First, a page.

Nowhere to go: How one city built housing for Native Americans

David Erickson

PORTLAND — Linda Monteiro, who grew up on the Rocky Boy’s Reservation in north-central Montana, would like to return home soon. She’s fond of Missoula, where she lived for a long time and took classes at the University of Montana. She said it would be a place where she’d be closer to friends and family.

“I miss it,” she said. “Missoula’s where I’m trying to move.”

But Missoula doesn’t have what Portland, Oregon, has to offer her.

Monteiro, Chippewa Cree, is also a military veteran. She currently lives in an affordable housing apartment building for tribal members and other Native families in Portland. Almost all of the residents were formerly homeless or had unstable housing.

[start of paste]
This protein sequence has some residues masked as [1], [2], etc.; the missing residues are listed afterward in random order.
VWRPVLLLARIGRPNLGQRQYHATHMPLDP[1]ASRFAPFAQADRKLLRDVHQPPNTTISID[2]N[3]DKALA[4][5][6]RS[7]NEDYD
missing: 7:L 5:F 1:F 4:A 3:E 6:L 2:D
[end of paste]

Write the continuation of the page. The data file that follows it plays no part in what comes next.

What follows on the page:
Monteiro was living in a Super 8 motel before she found her current home.

She said she’d jump at the chance to move back if anything like her current housing existed in Missoula or elsewhere in Montana, but no such luck.

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“When I was in Missoula, I was at the Poverello Center,” she said. “I was in the veteran’s section, which I’m glad for because the other part, the dormitory, was pretty

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